Reading the trace is also difficult during days like this.  The winds not only affect the perception of the atmospheric disturbance but it also affects the shooters themselves.  It is hard to spot this elusive trace when the spotting scope is moving because of the high winds.  But overall, all of the spotters did great with these constraints.  The winds were high throughout the entire day, but they were consistent.  As long as they stay consistent, you can work within those perimeters.

The farthest target, 11”x17”, was out to 1050 yards and by the time we worked out way out to that distance, the winds were pretty high, but again consistently.  I was very impressed with how the shooter/spotter teams quickly adjusted, especially when this is the farthest any of them had ever shot before.  The AR10, which we had diagnosed at about a 1.5-2 MOA accuracy expectation, was the first to hit and hit consistently.  This was due impart to the shooter doing a great job utilizing proper techniques and the spotter doing a great job with holdoff adjustment.  The 6.5 Grendels also performed amazingly at this distance with both rifles hitting consistently.  Again, this is attributed to the shooter/spotter team combination and shooters doing a great job consistently.  The Remington 700 AICS also did very well.  The shooter brought his own loads and once was on target, did a rapid succession of 3 out of 5 shots at 1050 yards, which was impressive in 18-20mph winds.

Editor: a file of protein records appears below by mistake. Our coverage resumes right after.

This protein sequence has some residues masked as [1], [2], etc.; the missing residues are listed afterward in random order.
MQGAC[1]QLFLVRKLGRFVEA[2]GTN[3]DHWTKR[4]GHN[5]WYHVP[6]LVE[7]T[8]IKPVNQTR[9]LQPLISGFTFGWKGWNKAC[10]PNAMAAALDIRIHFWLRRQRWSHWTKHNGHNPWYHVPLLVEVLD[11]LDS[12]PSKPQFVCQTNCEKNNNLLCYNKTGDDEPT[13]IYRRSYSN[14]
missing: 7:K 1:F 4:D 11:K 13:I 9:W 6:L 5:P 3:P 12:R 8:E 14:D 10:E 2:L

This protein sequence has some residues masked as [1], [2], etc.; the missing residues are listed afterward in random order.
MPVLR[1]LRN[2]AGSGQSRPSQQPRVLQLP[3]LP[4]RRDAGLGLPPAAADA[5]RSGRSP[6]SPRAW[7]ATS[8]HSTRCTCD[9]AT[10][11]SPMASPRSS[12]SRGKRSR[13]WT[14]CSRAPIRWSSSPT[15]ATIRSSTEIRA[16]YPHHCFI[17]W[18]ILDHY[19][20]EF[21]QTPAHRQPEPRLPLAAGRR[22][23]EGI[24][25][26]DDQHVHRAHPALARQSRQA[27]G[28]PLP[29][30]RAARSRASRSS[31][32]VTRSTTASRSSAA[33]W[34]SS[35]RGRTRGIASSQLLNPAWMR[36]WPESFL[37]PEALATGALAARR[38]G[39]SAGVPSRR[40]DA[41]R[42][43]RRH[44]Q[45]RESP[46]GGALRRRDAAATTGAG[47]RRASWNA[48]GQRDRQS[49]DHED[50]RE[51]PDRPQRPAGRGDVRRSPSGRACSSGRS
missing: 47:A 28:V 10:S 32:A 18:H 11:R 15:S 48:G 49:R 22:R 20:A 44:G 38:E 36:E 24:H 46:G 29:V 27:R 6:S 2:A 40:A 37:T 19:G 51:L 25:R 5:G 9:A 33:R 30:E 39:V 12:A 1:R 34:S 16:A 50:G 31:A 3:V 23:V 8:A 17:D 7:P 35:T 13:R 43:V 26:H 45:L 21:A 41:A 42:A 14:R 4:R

I had planned on doing a side by side characteristic comparison of the 6.5 Grendel and the 6.8 SPC but there was really no need for it.  The 6.8 SPC is not a long range cartridge and does not hold a candle to the 6.5 Grendel at the distances we were engaging.

Overall, this was another great course with great individuals attending.  Dan, Danny, Eugene, and Dale made the very first VHA Courses a great success with their individual abilities and enthusiasm for the sport.  The three Virginians then went to the Standing Rock Reservation to shoot Prairie Dogs and their report is as follows:

“…We did our weather checks and winds were 20-25 sustained, gusts to 50 on the first day (Thu), and 25-30 sustained, 47 gusts on Friday.  It was challenging, but fun.  Great practical application after attending your course.  The key thing was the hold-overs required because of the wind and almost 360 deg engagement sectors…not enough time to change the scope, although Eug did that for elevation.  So…after practicing a day of holdovers with you, we were very ready.